It was previously thought that the nervous system is protected by the blood-brain-barrier (BBB), but now we understand that changes in the gut can be communicated across the BBB. Inflammation, for example, from the digestive tract can spread inflammation throughout your body including your nervous system. This is why, if you get a stomach virus, your whole body feels unwell.
Two (perhaps surprising) examples are anxiety and depression, which are now known to be caused by inflammation in your nervous system. Other common ways people experience symptoms in their brain due to issues in the digestion are:
- Brain fog
- Difficulty focusing
- Obsessive Compulsive Disorder
- Worries and fears
- Repeating thoughts
- Restless sleep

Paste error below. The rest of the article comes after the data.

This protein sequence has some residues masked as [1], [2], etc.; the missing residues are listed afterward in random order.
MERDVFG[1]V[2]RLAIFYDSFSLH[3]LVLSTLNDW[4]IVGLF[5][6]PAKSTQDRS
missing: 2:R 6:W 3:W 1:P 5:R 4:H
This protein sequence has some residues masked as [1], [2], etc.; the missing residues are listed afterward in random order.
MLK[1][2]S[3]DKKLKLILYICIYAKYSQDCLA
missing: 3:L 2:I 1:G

The way this connection works is that substances produced by the bacteria in your gut – some considered good and protective, such as butyrate, and others not-so-good, known as LPS (lipopolysaccharide) – cross your intestinal lining and travel throughout your body. But the connection goes beyond inflammation and substances; these bacteria are actually able to send signals to your genes telling them to turn on or off pathways that influence certain functions such as the production of serotonin and Brain-Derived Neurotrophic Factor (BDNF), both of which effect your mood and focus. Just as an imbalance could be detrimental, increasing the desired bacteria could be beneficial. I’ll get into that more soon. 6,7,8,9,10